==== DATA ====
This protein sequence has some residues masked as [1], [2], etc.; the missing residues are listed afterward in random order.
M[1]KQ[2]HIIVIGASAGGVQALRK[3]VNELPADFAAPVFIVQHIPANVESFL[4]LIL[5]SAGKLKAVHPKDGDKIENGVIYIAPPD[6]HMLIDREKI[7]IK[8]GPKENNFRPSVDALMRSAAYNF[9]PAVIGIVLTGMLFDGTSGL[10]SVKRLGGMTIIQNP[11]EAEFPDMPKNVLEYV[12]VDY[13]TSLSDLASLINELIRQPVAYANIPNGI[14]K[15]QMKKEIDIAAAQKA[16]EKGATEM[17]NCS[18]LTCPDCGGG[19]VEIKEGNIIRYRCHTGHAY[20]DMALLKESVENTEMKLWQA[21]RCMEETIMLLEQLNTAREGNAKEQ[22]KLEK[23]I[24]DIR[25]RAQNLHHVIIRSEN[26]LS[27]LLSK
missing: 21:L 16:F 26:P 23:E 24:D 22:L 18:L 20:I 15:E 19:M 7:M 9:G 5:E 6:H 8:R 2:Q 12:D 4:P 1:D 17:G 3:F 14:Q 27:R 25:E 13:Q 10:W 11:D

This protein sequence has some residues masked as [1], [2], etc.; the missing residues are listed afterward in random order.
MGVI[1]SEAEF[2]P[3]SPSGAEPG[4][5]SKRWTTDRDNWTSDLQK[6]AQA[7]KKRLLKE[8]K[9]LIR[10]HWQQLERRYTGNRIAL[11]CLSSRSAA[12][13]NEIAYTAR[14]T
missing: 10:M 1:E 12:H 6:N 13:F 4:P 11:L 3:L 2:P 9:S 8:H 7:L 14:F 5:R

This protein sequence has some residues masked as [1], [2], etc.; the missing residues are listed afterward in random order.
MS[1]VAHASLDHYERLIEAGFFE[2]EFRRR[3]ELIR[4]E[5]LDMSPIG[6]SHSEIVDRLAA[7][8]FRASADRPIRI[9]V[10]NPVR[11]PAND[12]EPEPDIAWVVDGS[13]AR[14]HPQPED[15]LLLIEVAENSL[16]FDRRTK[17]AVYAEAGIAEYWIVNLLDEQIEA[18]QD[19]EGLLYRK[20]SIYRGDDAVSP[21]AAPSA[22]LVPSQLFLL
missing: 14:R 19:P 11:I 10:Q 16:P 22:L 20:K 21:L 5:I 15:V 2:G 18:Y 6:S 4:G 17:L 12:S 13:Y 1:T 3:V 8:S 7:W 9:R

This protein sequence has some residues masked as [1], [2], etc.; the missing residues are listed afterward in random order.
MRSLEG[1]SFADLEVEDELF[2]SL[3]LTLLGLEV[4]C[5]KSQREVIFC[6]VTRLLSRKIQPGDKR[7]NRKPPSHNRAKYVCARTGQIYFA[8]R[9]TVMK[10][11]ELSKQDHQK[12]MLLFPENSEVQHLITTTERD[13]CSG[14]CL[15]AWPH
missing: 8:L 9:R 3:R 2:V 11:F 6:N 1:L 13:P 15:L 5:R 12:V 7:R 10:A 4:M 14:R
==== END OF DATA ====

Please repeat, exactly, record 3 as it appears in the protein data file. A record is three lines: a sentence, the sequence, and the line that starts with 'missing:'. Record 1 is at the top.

This protein sequence has some residues masked as [1], [2], etc.; the missing residues are listed afterward in random order.
MS[1]VAHASLDHYERLIEAGFFE[2]EFRRR[3]ELIR[4]E[5]LDMSPIG[6]SHSEIVDRLAA[7][8]FRASADRPIRI[9]V[10]NPVR[11]PAND[12]EPEPDIAWVVDGS[13]AR[14]HPQPED[15]LLLIEVAENSL[16]FDRRTK[17]AVYAEAGIAEYWIVNLLDEQIEA[18]QD[19]EGLLYRK[20]SIYRGDDAVSP[21]AAPSA[22]LVPSQLFLL
missing: 14:R 19:P 11:I 10:Q 16:P 22:L 20:K 21:L 5:I 15:V 2:G 18:Y 6:S 4:G 17:L 12:S 13:Y 1:T 3:V 8:S 7:W 9:R